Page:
i) Increasing the govt. Revenues
ii) Increasing the govt. Borrowings.
iii) Divesting in some assets and using the money to recapitalise PSBs.
- The third options seems to be a better and more practical approach than the other two. Economic Survey also advises to do the same.RBI is owned by the Govt. of India and its equity capital is much higher compared to international standards.
- Govt. can thus, afford to reduce its equity in RBI and use the resources generated to recapitalise PSBs.
However, the Governor of RBI has advised against this. Let us see both the scenarios where RBI governor might be right and where economic survey might be right.
1. How disinvestment may not be a good move?
- Let us assume that RBI buys back some of its shares from the govt. by giving up its govt. Bonds (say to the tune of 2 trillion). Now govt will have to sell these bond in the open market to households so that it can raise finance for recapitalization of PSBs.
- However, the assumption that households will buy such bonds to the tune of 2 trillion is unrealistic.Households do not have such big capacities , that is why in the first place such RBIs and PSBs are expected to hold govt bonds.
- So in a nut shell by this move, finances cannot be raised and PSBs cannot be recapitalised.
2. How disinvestment may be a good move?
Let us assume a similar situation as discussed in point 1 with a slight difference.
- RBI buys back some of its shares to the tune of say 25o billion instead of 2 trillion.
- In this case the govt can sell these bonds worth 250 billion in open market to households.
- Households will have the capacity to buy them and the finance generated can be used to recapitalise PSBs.
Avoiding disinvestment worth trillions in RBI and going for much practical disinvestment may actually work in generating finances for recapitalisation of PSBs. However, theories and analysis apart, the taste of the pudding is in the eating.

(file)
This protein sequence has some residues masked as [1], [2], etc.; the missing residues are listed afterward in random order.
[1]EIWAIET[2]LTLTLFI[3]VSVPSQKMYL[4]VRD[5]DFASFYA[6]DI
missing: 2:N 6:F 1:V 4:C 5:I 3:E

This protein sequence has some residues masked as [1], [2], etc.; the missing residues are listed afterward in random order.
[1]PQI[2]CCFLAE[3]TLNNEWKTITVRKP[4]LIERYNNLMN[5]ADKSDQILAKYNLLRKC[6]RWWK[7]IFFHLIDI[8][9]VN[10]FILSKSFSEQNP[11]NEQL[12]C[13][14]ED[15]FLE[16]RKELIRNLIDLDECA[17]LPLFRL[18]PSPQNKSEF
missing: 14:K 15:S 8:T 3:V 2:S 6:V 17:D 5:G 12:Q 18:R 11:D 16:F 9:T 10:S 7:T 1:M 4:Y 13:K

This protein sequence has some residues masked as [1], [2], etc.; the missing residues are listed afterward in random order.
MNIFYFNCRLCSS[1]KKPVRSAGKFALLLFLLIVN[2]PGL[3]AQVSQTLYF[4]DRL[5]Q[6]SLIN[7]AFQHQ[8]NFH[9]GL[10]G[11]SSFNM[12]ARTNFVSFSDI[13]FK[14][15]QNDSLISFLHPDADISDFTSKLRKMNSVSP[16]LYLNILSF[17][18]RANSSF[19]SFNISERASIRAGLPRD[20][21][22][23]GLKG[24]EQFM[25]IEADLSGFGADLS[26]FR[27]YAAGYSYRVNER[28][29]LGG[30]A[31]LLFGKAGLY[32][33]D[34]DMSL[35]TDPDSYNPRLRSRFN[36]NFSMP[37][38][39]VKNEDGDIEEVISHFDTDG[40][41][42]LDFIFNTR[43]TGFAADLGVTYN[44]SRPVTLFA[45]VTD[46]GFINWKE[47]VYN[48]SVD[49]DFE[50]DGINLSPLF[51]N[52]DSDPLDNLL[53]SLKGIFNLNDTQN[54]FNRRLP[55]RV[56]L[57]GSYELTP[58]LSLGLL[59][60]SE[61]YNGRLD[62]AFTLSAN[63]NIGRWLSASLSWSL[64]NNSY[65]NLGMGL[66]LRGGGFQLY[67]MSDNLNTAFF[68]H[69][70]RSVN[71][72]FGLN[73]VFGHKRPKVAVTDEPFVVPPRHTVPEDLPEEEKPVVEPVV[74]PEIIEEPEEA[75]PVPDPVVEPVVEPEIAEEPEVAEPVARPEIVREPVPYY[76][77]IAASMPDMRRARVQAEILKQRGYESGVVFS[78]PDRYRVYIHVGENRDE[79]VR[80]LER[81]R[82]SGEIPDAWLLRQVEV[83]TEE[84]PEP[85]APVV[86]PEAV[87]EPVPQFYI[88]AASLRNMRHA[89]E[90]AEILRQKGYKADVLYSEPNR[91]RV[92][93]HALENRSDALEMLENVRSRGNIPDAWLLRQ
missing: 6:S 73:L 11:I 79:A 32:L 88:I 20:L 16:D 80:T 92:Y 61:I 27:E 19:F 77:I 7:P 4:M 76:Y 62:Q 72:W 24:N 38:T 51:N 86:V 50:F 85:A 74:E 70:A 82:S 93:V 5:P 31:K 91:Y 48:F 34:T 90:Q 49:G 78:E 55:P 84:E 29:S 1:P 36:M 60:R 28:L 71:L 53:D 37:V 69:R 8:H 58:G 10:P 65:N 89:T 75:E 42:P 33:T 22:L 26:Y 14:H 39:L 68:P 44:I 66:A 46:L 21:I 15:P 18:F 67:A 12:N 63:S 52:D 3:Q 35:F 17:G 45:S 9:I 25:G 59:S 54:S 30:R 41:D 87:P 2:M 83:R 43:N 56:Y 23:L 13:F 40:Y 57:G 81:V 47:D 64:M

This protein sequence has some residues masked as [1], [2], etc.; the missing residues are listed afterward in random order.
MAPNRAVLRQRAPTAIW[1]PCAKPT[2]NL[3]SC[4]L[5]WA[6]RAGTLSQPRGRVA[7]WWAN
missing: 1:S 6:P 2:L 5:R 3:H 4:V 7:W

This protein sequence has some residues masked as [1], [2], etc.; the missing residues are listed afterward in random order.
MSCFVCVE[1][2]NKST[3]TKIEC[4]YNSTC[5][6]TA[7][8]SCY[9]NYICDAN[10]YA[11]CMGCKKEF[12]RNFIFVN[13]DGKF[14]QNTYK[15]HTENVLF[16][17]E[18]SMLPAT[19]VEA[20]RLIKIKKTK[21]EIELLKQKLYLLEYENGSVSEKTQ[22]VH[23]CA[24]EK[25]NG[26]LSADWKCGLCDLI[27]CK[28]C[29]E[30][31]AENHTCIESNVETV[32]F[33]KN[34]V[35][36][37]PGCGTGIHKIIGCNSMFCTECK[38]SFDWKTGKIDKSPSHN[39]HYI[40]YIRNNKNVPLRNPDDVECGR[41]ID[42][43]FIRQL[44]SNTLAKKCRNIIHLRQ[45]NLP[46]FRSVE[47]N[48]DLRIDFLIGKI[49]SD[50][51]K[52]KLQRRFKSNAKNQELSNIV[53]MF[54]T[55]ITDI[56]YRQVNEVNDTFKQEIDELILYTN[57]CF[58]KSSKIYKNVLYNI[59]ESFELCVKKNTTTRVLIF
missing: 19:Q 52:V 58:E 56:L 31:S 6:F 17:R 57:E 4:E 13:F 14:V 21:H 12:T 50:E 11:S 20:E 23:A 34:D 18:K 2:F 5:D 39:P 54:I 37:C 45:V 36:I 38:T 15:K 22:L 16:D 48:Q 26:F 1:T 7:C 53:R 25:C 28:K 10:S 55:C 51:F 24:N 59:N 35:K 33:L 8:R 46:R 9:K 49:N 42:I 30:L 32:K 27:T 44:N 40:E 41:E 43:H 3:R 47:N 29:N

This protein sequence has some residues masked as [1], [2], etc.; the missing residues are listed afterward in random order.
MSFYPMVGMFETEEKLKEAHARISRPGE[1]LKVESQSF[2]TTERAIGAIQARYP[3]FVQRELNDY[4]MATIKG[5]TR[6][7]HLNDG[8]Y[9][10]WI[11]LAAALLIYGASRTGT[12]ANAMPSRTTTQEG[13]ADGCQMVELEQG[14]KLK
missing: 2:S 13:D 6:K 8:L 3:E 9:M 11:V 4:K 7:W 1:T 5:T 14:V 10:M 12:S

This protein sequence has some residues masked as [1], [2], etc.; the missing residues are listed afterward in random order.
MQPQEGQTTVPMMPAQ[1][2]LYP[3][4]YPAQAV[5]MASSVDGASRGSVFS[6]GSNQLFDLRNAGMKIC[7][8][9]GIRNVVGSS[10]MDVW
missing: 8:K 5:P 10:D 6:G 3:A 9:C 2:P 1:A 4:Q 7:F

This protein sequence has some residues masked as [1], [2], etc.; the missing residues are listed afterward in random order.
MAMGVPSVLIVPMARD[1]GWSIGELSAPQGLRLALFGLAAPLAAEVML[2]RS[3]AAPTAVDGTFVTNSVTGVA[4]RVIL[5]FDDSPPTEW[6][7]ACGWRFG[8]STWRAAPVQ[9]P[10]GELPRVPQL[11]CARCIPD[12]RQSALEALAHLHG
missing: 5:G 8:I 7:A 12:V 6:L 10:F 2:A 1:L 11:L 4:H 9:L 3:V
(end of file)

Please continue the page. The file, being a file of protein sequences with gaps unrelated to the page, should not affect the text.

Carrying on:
Airlines, Centre lock horns over ‘passenger-centric’ rules
Several passenger centric norms mooted by the Government have been opposed by the airlines citing reasons such as lack of viability.
What norms are being opposed and Why?
- The recent norm by DGCA which allows the passenger to carry 5 kg of extra baggage over and above the 15 kg free allowance at Rs. 100/kg has been opposed by the airlines. Before this norm the airline was charging Rs. 250-350 per kg.
- The airline says that passengers are being offered extra 7 kgs already as free cabin luggage. Also if this norm by DGCA ( of extra 5kg baggage at 100rs/kg) continues, the airlines will have to increase their ticket prices due to consumption of more fuel by carrying excess baggage.
- Another opposition by airlines is towards the proposal which disallows airlines to charge cancellation fees more than the base fare of tickets. Airlines want that they should be allowed a cancellation fee which includes the fuel charge component also along with the base fare.
- Other proposals such as providing higher compensations for cancellation of flight,delays and denial of boarding have also been opposed by airlines. Airlines feel that such proposal have not quantified the impact of such extra burden on the airlines.
- Airlines also do not want any penalties on them in case the cancellation of flight is due to limitations imposed by Air traffic control and inefficient infrastructure at airport.
While it may appear that airlines are opposing passenger centric norms for their own interests, it must be noted that many of their concerns are also genuine. The need of the hour is to weed out the problems by involvement of all the stakeholders and find a common ground.